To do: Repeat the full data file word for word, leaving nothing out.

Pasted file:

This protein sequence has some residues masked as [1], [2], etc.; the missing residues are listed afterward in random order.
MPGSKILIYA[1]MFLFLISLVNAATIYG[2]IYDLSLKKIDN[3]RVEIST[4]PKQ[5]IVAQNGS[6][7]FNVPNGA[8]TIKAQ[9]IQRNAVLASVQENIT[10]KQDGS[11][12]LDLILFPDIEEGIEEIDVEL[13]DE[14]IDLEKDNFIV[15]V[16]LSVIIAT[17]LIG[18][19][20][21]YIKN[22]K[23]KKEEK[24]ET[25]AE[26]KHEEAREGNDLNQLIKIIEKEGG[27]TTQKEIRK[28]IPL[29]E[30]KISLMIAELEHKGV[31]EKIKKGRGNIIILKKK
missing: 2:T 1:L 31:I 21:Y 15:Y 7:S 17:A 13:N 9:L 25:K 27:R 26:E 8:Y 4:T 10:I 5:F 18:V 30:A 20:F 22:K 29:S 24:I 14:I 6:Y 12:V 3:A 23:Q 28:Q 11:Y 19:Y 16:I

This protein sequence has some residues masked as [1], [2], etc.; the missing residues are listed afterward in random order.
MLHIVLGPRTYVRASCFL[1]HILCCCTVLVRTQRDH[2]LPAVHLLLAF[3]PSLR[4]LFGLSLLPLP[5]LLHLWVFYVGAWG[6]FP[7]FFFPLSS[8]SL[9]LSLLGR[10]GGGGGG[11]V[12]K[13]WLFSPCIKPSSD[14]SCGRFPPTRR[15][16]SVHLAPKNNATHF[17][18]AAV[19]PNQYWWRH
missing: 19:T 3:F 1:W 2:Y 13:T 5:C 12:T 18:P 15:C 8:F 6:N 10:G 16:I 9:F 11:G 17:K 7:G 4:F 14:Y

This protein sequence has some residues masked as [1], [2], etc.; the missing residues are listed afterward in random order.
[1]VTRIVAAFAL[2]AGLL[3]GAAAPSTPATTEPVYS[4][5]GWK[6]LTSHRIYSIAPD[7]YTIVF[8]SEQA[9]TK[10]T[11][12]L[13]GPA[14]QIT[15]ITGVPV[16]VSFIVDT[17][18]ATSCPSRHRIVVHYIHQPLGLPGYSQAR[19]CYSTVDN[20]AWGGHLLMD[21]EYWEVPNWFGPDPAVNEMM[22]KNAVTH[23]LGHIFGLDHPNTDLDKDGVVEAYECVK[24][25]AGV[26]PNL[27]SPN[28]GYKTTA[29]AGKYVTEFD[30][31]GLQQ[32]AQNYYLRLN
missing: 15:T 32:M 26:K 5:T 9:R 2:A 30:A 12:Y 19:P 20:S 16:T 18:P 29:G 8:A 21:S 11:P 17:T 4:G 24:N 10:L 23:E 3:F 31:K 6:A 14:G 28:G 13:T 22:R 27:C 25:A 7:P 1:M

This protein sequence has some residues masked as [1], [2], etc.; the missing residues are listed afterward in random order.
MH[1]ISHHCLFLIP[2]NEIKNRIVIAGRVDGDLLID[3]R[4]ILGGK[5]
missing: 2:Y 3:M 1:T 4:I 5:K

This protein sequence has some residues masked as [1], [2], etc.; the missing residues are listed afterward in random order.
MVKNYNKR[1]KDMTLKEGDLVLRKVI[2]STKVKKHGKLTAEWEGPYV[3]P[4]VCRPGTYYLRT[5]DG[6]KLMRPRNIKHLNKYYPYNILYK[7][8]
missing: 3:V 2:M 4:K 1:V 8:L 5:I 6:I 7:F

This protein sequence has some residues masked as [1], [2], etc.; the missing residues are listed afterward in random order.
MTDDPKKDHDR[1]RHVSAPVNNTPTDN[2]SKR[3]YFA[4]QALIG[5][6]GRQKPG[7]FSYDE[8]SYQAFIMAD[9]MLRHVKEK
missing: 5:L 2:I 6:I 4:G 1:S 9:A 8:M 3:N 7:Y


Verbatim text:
This protein sequence has some residues masked as [1], [2], etc.; the missing residues are listed afterward in random order.
MPGSKILIYA[1]MFLFLISLVNAATIYG[2]IYDLSLKKIDN[3]RVEIST[4]PKQ[5]IVAQNGS[6][7]FNVPNGA[8]TIKAQ[9]IQRNAVLASVQENIT[10]KQDGS[11][12]LDLILFPDIEEGIEEIDVEL[13]DE[14]IDLEKDNFIV[15]V[16]LSVIIAT[17]LIG[18][19][20][21]YIKN[22]K[23]KKEEK[24]ET[25]AE[26]KHEEAREGNDLNQLIKIIEKEGG[27]TTQKEIRK[28]IPL[29]E[30]KISLMIAELEHKGV[31]EKIKKGRGNIIILKKK
missing: 2:T 1:L 31:I 21:Y 15:Y 7:S 17:A 13:N 9:L 25:K 27:R 26:E 8:Y 4:T 10:I 5:F 18:V 30:A 20:F 22:K 29:S 24:I 14:I 6:Y 12:V 3:A 23:Q 28:Q 11:Y 19:Y 16:I

This protein sequence has some residues masked as [1], [2], etc.; the missing residues are listed afterward in random order.
MLHIVLGPRTYVRASCFL[1]HILCCCTVLVRTQRDH[2]LPAVHLLLAF[3]PSLR[4]LFGLSLLPLP[5]LLHLWVFYVGAWG[6]FP[7]FFFPLSS[8]SL[9]LSLLGR[10]GGGGGG[11]V[12]K[13]WLFSPCIKPSSD[14]SCGRFPPTRR[15][16]SVHLAPKNNATHF[17][18]AAV[19]PNQYWWRH
missing: 19:T 3:F 1:W 2:Y 13:T 5:C 12:T 18:P 15:C 8:F 6:N 10:G 16:I 9:F 11:G 17:K 7:G 4:F 14:Y

This protein sequence has some residues masked as [1], [2], etc.; the missing residues are listed afterward in random order.
[1]VTRIVAAFAL[2]AGLL[3]GAAAPSTPATTEPVYS[4][5]GWK[6]LTSHRIYSIAPD[7]YTIVF[8]SEQA[9]TK[10]T[11][12]L[13]GPA[14]QIT[15]ITGVPV[16]VSFIVDT[17][18]ATSCPSRHRIVVHYIHQPLGLPGYSQAR[19]CYSTVDN[20]AWGGHLLMD[21]EYWEVPNWFGPDPAVNEMM[22]KNAVTH[23]LGHIFGLDHPNTDLDKDGVVEAYECVK[24][25]AGV[26]PNL[27]SPN[28]GYKTTA[29]AGKYVTEFD[30][31]GLQQ[32]AQNYYLRLN
missing: 15:T 32:M 26:K 5:T 9:R 2:A 30:A 12:Y 19:P 20:S 16:T 18:P 29:G 8:A 21:S 11:P 17:T 4:G 24:N 10:L 23:E 3:F 31:K 6:A 14:G 28:G 13:T 22:R 27:C 25:A 7:P 1:M

This protein sequence has some residues masked as [1], [2], etc.; the missing residues are listed afterward in random order.
MH[1]ISHHCLFLIP[2]NEIKNRIVIAGRVDGDLLID[3]R[4]ILGGK[5]
missing: 2:Y 3:M 1:T 4:I 5:K

This protein sequence has some residues masked as [1], [2], etc.; the missing residues are listed afterward in random order.
MVKNYNKR[1]KDMTLKEGDLVLRKVI[2]STKVKKHGKLTAEWEGPYV[3]P[4]VCRPGTYYLRT[5]DG[6]KLMRPRNIKHLNKYYPYNILYK[7][8]
missing: 3:V 2:M 4:K 1:V 8:L 5:I 6:I 7:F

This protein sequence has some residues masked as [1], [2], etc.; the missing residues are listed afterward in random order.
MTDDPKKDHDR[1]RHVSAPVNNTPTDN[2]SKR[3]YFA[4]QALIG[5][6]GRQKPG[7]FSYDE[8]SYQAFIMAD[9]MLRHVKEK
missing: 5:L 2:I 6:I 4:G 1:S 9:A 8:M 3:N 7:Y